Sickness is treated in a naturalistic way based on herbs. Only when the case is critical do they submit to conventional treatment provided by state hospitals. Maintaining their health is demonstrated also in the way members of the community dress. Their clothes are made only of natural fabrics such as cotton, linen, silk and wool. They do not wear any synthetic clothes. Marnina explains: “the skin of the body is like a big nose that must inhale. It needs clothes that enable it. We know that clothes made of natural materials constitute the best way of preventing skin diseases.”

They do not have a “hospital” but rather a “House of Life” where the women of the community give birth to their children. “The House of Life” was built in 1972 in a neighborhood called “The Victory,” and moved to its new location in 1980. Most of the deliveries are made here, but in cases of hard delivery or when there is a fear of complication, the woman is taken to the Soroka hospital in Beer Sheva. Ofra and Azaria are “healers” and midwives of the community. Azaria worked as a nurse in a hospital for eighteen years. They say that proper nutrition during pregnancy and a half-hour walk every morning makes for an easy delivery. Treatment and follow-up of pregnancy begins as soon as the woman makes her pregnancy known. It includes proper diet and comprehensive spiritual treatment that is performed once a week by one of the priests who reads a chapter of Psalms or another chapter that expresses the love of God to the fetus in the woman’s belly. The woman chooses the posture of delivery, although most deliveries are done by sitting on a strong woman who sits on a chair or by crouching. Following delivery, the mother and baby stay in the House of Life for follow-up and rest for two weeks (the crowding in this house is much smaller than in regular state hospitals). The rest period of the mother lasts 40 days, if the child is male and 80 if the child is female. The women of the community treat the woman and help her in taking care of herself and her family. The nutrition of the child in the first five months of life is the milk of its mother; if the mother does not have enough milk, a wet nurse is found. As much as possible, the mother is encouraged to nurse until the child is two years old.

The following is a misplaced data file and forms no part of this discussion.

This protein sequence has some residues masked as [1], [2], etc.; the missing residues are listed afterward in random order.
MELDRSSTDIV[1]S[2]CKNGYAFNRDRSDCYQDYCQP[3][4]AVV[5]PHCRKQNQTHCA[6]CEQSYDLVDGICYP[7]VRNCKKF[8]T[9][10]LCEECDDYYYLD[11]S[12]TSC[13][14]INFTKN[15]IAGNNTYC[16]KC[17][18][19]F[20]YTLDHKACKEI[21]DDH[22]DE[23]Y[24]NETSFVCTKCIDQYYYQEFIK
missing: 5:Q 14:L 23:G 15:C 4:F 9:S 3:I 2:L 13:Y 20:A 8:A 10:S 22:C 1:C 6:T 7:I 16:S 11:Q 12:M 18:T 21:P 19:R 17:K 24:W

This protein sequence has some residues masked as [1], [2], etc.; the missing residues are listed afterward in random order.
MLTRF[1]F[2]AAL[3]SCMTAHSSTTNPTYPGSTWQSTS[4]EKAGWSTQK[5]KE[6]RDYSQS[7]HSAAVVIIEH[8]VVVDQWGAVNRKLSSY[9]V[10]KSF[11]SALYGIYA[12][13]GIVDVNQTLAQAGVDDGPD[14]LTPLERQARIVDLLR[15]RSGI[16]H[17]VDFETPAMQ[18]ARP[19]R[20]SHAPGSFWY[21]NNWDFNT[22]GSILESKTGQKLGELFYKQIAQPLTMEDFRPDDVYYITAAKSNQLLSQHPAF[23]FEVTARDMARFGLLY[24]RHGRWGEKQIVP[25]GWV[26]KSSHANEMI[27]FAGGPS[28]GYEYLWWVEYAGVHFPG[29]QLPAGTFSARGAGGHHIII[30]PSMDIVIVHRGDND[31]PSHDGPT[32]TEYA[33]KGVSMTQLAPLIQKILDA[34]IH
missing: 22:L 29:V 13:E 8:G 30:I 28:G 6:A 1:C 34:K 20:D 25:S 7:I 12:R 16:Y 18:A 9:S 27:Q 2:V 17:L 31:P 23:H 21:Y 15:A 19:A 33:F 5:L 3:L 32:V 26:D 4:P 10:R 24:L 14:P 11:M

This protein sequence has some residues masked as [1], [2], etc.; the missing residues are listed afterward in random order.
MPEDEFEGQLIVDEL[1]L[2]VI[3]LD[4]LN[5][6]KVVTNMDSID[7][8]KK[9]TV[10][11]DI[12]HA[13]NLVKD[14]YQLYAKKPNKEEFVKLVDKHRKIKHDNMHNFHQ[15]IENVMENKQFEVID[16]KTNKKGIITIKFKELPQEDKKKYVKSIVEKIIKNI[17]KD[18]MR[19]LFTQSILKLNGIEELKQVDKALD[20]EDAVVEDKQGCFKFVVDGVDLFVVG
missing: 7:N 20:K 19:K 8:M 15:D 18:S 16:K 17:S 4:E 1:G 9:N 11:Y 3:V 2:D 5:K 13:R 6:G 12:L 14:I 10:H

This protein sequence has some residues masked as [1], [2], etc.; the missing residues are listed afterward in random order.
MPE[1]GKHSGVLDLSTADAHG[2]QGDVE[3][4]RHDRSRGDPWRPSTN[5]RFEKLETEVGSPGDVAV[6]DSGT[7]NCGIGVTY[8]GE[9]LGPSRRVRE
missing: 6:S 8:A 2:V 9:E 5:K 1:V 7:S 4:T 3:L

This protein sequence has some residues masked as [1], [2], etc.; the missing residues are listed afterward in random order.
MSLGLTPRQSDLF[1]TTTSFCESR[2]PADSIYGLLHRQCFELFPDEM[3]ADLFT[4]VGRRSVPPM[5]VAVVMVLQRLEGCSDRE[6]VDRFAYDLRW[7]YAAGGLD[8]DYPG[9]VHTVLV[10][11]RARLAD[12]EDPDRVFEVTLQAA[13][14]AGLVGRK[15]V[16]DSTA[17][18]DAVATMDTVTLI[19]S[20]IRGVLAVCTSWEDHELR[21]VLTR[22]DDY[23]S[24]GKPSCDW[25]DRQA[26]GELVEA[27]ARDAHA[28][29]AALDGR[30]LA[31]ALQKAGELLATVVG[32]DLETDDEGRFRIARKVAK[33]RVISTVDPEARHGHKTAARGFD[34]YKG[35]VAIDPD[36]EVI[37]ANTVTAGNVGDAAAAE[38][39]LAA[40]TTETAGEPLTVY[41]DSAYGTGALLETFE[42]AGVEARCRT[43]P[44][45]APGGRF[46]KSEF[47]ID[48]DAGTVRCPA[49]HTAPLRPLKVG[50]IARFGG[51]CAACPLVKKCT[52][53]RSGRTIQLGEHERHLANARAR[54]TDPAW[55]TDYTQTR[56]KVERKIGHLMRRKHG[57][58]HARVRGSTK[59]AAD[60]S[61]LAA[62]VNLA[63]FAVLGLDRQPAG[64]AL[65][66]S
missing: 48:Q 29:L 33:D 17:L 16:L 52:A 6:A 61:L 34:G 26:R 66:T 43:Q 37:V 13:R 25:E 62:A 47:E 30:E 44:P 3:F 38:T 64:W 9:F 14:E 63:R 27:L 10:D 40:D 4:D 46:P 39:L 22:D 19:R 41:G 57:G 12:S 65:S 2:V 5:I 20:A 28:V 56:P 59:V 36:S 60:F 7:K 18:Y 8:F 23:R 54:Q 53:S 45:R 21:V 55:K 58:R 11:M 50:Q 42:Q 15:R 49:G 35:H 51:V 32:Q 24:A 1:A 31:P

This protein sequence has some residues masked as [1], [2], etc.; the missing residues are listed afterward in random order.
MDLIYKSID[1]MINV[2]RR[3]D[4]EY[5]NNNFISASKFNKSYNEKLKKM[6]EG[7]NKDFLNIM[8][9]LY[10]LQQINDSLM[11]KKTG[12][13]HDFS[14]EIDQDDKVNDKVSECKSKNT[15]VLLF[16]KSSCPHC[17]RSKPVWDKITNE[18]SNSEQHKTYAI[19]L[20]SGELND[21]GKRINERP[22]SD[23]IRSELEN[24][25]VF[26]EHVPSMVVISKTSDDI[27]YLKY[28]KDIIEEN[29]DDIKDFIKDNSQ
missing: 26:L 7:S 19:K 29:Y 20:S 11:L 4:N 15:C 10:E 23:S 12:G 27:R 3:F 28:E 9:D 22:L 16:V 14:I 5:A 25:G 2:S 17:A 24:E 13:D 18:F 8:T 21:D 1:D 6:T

The community has found solutions that would enable living in dignity as individuals and as families in their communities. To that end the needs of the community have been defined and adjusted to various persons’ abilities and skills: teachers, nurses, maintenance persons, gardeners, etc. Young persons go out to the big cities in order to sell the produce of the community – its special clothes, cloth shoes and jewelry. The community has established music bands that play in the Afro-American style while some community singers perform with other bands in Tel-Aviv and other towns. The choir of the community performs professionally. In Tel-Aviv, the Black Hebrews maintain a restaurant that serves the naturalist dishes for which the community if famous. Members are directed not to be too selective about jobs and are encouraged to take any job outside the community that will bring in extra income. However, employers often take advantage of members of the community who do not have work permissions.